In his writing, Kandinsky identified the subject of Composition VI 1913 as the Deluge, or great Biblical flood, a cataclysmic event that ushers in an era of spiritual rebirth. He believed that painting itself resembled such a cataclysm: ‘Painting is like a thundering collision of different worlds that are destined in and through conflict to create that new world called the work.’ Though one can make out the forms of boats, crashing waves and slanting rain, it is the mood of violence and chaos that is more important than the literal interpretation of objects or narrative. The painting is characterised by a powerful sense of movement, created by contrasting light and dark areas of colour, linked by strong diagonals. Conventional perspective has disappeared. Instead, forms and colours are layered and juxtaposed, interacting to create a swirling, three-dimensional effect. The monumental scale of the work adds to this, giving the viewer the sense of being immersed in the space of the painting. These effects contribute to what Kandinsky described as the ‘inner sound’ of the picture.
It is obvious that a grammar of this sort is open to in finite extensions, and is not exempt from subjective inter pretations; Kandinsky himself was well aware of this and he tried various ways of solving his problem-the problem, that is to say, of finding valid solutions which are in telligible both in terms of the emotions and of the reason In 1910 he wrote: "Clashing colours, lack of balance, tottering principles antitheses and contradictions these make up our harmony The first abstract pictures, in fact, reveal a profound inner disquiet: "Explosion clusters of spots, frenzied lines, bursts, rumblings, catas trophes, the expressions of a dramatic convulsion which seems to exceed all measure GREAT VARIETY of forms move about in space, collide with one another, while from dark backgrounds patches of light burst forth and little dots like storms invade the areas of quiet, and everywhere reigns the impression of a dramatic event, a vortex, which fully justifies such titles for these pictures as The Deluge or The Last Judgment. Recognisable forms seem to emerge in some places, only to dissolve again straightaway into the domain of the unidentifiable: a multitude of forms and in-rushing movements extends right to the edges of the canvas, and yet without degenerating into chaos. Carefully studied correspondences, intervals, lines of force and emphasis reveal the presence of an order full of subtle ten- sions, which confers on these works by Kandinsky their exceptional fascination "To create a work of art is to create a world wrote Kandinsky: for him, art is always a fantastic adventure, for the little cosmos of the canvas must somehow embody primeval forces.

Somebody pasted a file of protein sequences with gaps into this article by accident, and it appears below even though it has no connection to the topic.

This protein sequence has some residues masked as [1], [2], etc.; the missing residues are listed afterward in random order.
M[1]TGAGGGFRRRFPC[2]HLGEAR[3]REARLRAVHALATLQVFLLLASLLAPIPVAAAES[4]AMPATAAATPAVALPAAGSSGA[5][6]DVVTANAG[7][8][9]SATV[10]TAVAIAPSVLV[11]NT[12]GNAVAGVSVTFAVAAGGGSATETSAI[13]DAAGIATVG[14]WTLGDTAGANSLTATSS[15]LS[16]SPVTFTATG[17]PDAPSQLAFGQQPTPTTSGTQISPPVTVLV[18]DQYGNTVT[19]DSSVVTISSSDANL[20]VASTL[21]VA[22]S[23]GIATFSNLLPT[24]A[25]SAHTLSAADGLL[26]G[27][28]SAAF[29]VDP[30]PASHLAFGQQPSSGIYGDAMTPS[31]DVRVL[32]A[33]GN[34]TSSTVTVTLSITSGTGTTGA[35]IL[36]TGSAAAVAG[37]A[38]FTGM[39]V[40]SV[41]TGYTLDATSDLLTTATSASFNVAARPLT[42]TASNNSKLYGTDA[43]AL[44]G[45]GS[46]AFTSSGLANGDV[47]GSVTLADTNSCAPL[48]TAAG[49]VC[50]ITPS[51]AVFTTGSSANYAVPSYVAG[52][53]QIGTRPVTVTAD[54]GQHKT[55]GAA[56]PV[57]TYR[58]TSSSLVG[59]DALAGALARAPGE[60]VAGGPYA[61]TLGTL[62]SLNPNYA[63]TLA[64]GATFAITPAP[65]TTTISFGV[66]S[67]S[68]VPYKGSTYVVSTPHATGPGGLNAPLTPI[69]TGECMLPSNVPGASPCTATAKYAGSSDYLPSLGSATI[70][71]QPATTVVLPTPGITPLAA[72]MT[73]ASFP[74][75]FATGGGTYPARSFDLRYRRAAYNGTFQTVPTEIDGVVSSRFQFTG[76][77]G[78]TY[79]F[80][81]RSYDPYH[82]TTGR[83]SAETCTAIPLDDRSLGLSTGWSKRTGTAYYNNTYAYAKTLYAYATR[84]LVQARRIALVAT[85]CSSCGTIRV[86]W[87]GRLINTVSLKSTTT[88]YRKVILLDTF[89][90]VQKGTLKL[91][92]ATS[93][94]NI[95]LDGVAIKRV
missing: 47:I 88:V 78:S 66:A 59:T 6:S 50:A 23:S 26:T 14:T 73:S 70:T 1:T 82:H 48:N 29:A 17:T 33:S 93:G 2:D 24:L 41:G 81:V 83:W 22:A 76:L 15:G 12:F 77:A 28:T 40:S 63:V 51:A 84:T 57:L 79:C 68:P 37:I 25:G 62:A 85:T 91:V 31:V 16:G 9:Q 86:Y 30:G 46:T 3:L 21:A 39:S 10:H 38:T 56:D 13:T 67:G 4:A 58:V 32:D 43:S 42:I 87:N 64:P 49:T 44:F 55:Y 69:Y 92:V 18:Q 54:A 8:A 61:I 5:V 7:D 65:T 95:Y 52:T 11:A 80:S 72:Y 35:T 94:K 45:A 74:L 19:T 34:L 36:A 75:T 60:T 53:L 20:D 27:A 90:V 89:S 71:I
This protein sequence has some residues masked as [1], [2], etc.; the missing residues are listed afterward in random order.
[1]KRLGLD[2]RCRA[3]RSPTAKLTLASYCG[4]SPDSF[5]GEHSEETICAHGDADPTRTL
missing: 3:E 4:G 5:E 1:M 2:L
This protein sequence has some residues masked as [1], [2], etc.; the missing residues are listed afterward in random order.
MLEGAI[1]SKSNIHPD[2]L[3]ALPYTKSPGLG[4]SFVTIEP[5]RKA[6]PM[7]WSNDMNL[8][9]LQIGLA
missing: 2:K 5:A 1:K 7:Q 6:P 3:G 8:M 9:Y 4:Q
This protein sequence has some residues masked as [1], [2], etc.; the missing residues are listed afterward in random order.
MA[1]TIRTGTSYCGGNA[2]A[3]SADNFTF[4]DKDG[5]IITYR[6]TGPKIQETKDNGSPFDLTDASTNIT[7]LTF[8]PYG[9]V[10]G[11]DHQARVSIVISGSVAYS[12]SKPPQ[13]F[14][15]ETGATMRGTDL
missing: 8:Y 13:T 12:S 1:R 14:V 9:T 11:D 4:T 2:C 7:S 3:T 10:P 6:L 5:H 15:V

"Art," he added, "is great only if it is in direct contact with cosmic forces and is subordinate to them. One senses these laws, almost without realising it if one approaches nature not from the outside but from within it is necessary not just to look at nature, but to live it.”
Even the richest and most exuberant pictorial language has its limitations: the first, violent reaction accompanying the liberation from the object was followed by a period of meditation and clarification.
"Early in 1914" are once more the artist's own aware of a words "I became need for cold tranquillity. I did not want rigidity, but ess, a great coldness. And sometimes ice a burning centre within a shell of ice."
In this new phase, which attained its fullest develop- ment during Kandinsky's period at the Bauhaus, the structure of his pictures became more severe, while geometrical forms replaced irregular ones; the ruler and the compass became important tools for the artist. Curved and straight lines were distributed in a manner which seemed less arbitrary, although it did not preclude compositions of a rich and intense poetry; the colours were clearly re lated to the forms and the picture surface became an active element, an enveloping background (Plate XII). And if some works of this period seem to be an exposition of the ideas set forth in Point and Line to Plane', these geo metrical pictures are much more than just a painted theory a purely intellectual exercise. "The head," wrote the is a necessary and important part of the human artist. body, but only if it is in organic relationship with the heart and the feelings Without this relationship, the head is the source of all dangers and corruptions. This is true in every field; and therefore also in that of art.' It was, in fact, through the emotions that these pure, perfectly constructed forms and these very carefully adjusted colours achieved their special role, which was that of allowing one to discover within the icy shell' the burning centre': ten sions and repose, rhythm and latent movement endowed these geometrical constructions with a marvellous life which revealed a hidden kinship with the works of the first dramatic period But before long there began to appear signs of a new orientation: the treatment of the geometrical forms de veloped in an ever-increasing magical and spiritual way organic vegetable forms were placed side by side with planimetric ones and the colours, now dense and uniform took on a new expressive intensity.
2. The Masters 28, Kandinsky, Knowledge Publications, Sir John Rothenstein, Peter Anselm Riedl, translated by Ronald Alley